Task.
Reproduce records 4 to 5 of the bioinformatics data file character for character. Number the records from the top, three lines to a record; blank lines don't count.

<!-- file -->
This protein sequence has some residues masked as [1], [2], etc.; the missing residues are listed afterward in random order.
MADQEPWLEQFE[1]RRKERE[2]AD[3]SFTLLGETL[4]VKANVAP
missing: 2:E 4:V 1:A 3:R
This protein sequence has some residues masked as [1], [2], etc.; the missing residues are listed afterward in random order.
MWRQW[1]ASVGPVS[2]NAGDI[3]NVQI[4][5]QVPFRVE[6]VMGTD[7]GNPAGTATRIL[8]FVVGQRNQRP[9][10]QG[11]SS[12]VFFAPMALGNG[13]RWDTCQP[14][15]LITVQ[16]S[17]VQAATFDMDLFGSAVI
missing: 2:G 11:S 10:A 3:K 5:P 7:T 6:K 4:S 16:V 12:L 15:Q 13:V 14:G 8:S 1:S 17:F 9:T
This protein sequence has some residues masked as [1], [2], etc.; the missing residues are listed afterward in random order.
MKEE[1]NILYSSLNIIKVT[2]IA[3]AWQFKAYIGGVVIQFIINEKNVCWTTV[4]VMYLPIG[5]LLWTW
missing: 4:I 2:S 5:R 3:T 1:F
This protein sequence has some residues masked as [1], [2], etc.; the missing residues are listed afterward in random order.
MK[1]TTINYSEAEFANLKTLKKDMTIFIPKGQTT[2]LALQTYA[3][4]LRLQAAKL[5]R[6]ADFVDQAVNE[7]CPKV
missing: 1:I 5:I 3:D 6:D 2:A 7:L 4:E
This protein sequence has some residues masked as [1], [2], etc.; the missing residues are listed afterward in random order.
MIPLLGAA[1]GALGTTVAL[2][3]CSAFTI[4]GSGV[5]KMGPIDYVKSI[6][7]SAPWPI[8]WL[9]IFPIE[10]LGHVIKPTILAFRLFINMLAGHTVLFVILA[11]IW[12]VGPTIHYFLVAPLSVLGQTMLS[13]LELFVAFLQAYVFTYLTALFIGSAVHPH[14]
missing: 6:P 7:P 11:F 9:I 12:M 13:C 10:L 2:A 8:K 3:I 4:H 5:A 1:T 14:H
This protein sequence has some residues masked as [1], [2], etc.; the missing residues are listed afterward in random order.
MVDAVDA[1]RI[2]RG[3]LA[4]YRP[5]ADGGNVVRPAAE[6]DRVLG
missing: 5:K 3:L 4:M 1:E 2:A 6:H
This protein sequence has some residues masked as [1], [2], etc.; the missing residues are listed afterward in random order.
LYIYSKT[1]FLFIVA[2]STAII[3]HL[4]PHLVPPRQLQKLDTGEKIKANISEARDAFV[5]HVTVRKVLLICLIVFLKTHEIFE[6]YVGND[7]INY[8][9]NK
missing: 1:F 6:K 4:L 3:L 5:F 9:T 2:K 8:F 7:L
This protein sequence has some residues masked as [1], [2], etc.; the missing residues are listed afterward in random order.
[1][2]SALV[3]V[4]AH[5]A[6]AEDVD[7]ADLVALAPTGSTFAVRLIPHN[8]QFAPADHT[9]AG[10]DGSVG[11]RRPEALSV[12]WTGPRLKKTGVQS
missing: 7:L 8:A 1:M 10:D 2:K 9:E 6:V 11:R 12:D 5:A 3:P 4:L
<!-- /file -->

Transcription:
This protein sequence has some residues masked as [1], [2], etc.; the missing residues are listed afterward in random order.
MK[1]TTINYSEAEFANLKTLKKDMTIFIPKGQTT[2]LALQTYA[3][4]LRLQAAKL[5]R[6]ADFVDQAVNE[7]CPKV
missing: 1:I 5:I 3:D 6:D 2:A 7:L 4:E
This protein sequence has some residues masked as [1], [2], etc.; the missing residues are listed afterward in random order.
MIPLLGAA[1]GALGTTVAL[2][3]CSAFTI[4]GSGV[5]KMGPIDYVKSI[6][7]SAPWPI[8]WL[9]IFPIE[10]LGHVIKPTILAFRLFINMLAGHTVLFVILA[11]IW[12]VGPTIHYFLVAPLSVLGQTMLS[13]LELFVAFLQAYVFTYLTALFIGSAVHPH[14]
missing: 6:P 7:P 11:F 9:I 12:M 13:C 10:L 2:A 8:K 3:I 4:H 5:A 1:T 14:H